Mosquito suppression on 'continental scale' could be possible with CRISPR

Scientists at UC Berkeley and UC Riverside have demonstrated a way to edit the genome of disease-carrying mosquitoes that brings us closer to suppressing them on a continental scale. The study used CRISPR/Cas9 gene-editing technology to insert and spread genes designed to suppress wild insects, while at the same time avoiding the resistance to these efforts that evolution would typically favor.

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“What we showed is that, if you disrupt a gene required for fertility in female mosquitoes at multiple sites all at once, it becomes much harder for the population to evolve around that disruption. As a result, you can suppress a much larger population. It’s much the same as combination drug therapy, but for CRISPR-based gene drive,” said John Marshall, the study’s lead author and an assistant professor of biostatistics and epidemiology at the UC Berkeley School of Public Health.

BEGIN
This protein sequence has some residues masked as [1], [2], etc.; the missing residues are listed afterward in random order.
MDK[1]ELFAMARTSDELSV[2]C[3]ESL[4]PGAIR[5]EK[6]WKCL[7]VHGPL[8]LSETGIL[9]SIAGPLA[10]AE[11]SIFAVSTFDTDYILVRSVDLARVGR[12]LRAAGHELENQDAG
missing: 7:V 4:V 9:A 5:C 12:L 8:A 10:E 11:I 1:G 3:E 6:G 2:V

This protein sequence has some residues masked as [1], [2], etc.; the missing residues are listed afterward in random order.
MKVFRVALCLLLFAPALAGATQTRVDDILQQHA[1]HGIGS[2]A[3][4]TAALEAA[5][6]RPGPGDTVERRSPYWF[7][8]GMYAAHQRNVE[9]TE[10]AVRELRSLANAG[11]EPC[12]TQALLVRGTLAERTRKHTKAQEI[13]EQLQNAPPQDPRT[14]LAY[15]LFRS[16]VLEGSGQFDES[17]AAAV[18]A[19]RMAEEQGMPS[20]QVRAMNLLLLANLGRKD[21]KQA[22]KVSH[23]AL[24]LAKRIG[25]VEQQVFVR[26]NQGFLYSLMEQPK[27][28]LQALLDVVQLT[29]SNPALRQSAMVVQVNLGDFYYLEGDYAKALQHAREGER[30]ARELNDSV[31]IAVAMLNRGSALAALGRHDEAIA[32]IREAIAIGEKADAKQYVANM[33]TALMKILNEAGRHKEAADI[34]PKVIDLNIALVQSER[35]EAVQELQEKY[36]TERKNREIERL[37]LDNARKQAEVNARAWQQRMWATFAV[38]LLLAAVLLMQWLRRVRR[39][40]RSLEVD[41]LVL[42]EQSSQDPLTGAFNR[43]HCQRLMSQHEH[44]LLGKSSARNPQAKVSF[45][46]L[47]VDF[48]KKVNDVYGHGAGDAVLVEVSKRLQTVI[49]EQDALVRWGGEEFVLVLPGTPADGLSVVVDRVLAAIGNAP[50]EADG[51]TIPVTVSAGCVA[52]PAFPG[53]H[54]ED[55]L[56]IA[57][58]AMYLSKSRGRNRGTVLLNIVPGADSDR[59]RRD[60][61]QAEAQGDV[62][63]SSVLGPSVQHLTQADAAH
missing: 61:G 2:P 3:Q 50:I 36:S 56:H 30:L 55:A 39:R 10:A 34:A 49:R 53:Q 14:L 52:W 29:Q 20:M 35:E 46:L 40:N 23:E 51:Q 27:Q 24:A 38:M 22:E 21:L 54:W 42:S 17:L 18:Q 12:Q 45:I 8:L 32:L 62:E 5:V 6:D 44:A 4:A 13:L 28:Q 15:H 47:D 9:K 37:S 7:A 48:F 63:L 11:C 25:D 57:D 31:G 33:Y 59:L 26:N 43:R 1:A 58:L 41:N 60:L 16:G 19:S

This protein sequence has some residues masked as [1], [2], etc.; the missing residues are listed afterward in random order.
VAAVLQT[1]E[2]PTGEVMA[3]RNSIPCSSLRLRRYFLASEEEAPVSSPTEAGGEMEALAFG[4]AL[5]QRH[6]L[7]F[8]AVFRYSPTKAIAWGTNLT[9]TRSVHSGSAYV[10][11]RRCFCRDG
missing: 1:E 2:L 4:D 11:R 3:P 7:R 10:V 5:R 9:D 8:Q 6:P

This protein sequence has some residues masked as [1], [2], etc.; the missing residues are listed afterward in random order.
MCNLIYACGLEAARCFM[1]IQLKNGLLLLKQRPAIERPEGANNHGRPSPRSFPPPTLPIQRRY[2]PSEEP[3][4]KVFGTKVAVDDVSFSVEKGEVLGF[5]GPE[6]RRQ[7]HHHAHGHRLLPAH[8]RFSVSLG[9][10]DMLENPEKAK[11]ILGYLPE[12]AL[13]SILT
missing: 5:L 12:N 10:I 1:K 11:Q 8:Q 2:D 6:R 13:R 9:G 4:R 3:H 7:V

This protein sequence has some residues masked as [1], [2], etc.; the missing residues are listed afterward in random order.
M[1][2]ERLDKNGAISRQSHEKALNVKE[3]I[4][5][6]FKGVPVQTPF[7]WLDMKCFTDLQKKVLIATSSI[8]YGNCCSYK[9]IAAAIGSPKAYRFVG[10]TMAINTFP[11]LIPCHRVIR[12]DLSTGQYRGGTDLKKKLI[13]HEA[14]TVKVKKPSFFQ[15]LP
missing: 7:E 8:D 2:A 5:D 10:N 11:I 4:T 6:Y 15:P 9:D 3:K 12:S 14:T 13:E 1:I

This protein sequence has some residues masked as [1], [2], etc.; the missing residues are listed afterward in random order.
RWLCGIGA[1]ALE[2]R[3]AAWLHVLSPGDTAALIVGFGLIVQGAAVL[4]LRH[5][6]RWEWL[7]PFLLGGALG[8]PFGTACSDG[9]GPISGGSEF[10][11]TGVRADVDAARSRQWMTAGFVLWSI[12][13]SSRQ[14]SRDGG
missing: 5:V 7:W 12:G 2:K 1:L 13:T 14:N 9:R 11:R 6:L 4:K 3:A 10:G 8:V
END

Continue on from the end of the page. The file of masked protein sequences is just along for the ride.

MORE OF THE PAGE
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The technology at the heart of the study is called a gene drive system, which manipulates how genetic traits are inherited from parent to offspring. Gene drives are used to bias genetic inheritance in favor of rapidly spreading, self-destructive genes, and could be an environmentally friendly and cost-effective way to suppress populations of disease-spreading insects.

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“The potential of multiplexing is vast. With one guide RNA, we could suppress a room of mosquitoes. With four, we could potentially suppress a continent and the diseases they transmit. But nature has a knack for finding a way around hurdles, so assessing that potential will require a lot more work,” Marshall said.

The GLP aggregated and excerpted this blog/article to reflect the diversity of news, opinion, and analysis. Read full, original post: New gene-editing technique could drive out mosquito borne disease

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